By: Jerry Ascierto
March 19, 2018
Facebook is nursing yet another bruise to its reputation as it manages the aftermath of a scandal involving personal data from nearly 50 million users.
The latest incident, regarding a company called Strategic Communication Laboratories (SCL) and its political research arm Cambridge Analytica, will likely amplify calls for increased regulation around social media and further erode public trust in the platform.
But as it struggles to contain the fallout, Facebook wants to clarify the terms used to describe the incident. This is not a data “breach”—a word that has big-time liability and regulatory implications—Facebook said over the weekend, since the information was technically obtained legally.
The issue concerns data gathered after more than 270,000 people downloaded a personality test app called “thisisyourdigitallife.” In downloading the app, users gave it permission to gather information about themselves and everyone on their list of friends. While the app’s developer, Aleksandr Kogan, obtained the data legally, he broke Facebook’s rules by passing that data on to SCL/Cambridge Analytica.
On Friday, March 16, Facebook said it was suspending SCL/Cambridge Analytica because it had violated the platform’s policies and lied about destroying data it shouldn’t have possessed. SCL/Cambridge Analytica was a consultant to President Trump’s presidential campaign and used the information gathered through the app to target political messaging on Facebook. The company discovered that data transfer in 2015.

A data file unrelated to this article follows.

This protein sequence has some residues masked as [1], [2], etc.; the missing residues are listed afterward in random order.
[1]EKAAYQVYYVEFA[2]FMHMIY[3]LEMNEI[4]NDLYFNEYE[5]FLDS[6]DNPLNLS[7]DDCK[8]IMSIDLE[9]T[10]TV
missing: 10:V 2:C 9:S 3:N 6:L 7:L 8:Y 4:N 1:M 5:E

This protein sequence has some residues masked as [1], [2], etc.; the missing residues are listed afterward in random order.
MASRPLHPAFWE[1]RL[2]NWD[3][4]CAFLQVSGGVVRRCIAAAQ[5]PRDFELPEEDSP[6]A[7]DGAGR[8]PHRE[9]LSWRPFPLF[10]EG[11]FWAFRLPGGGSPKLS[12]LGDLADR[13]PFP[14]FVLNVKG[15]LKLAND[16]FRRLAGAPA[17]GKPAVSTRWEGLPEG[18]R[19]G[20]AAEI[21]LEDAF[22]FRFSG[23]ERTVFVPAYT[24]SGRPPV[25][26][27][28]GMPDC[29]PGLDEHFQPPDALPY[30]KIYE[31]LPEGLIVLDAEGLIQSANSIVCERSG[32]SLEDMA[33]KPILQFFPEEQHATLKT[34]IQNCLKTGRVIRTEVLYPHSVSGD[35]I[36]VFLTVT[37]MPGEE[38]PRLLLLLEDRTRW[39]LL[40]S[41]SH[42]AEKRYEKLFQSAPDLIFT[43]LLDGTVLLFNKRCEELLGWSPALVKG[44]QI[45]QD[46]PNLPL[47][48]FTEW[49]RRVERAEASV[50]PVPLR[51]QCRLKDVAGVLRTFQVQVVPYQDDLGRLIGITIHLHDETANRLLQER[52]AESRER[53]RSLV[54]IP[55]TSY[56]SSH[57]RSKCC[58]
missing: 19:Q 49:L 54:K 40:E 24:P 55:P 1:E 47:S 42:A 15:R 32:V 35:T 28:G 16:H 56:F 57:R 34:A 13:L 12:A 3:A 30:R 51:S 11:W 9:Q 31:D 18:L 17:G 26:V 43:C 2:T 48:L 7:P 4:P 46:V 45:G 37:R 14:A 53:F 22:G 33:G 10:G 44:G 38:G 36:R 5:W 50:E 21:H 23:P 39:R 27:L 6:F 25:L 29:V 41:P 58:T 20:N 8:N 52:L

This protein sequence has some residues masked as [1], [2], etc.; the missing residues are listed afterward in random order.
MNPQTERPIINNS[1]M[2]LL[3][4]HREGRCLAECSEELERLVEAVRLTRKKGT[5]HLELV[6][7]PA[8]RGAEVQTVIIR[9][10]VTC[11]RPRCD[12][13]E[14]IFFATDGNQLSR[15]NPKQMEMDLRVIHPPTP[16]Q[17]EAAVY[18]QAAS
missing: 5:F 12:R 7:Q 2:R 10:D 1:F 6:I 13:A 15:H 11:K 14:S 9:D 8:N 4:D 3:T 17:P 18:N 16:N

“When we learned of this violation in 2015, we removed his app from Facebook and demanded certifications from Kogan and all parties he had given data to that the information had been destroyed,” Facebook’s vice president and deputy general counsel Paul Grewal said in a blog post. “Cambridge Analytica, Kogan and [developer and whistleblower Christopher] Wylie all certified to us that they destroyed the data. Several days ago, we received reports that, contrary to the certifications we were given, not all data was deleted.”
The five percent drop in Facebook’s stock price on Monday, March 19 signals that Wall Street believes the platform will face additional regulatory scrutiny as a result of this incident—compounding on prior revelations, such as the platform’s role in Russia’s alleged tampering with the 2016 election.
Given how ingrained Facebook is in our culture, the latest news likely won’t have an immediate effect on its daily active user count. But like a dam that shows new cracks every day, the question is: how much more negative press can the platform take before people start turning away in droves? Is this latest episode another slice in Facebook’s death by a thousand paper cuts, or is it just another bump in the road toward sustained domination?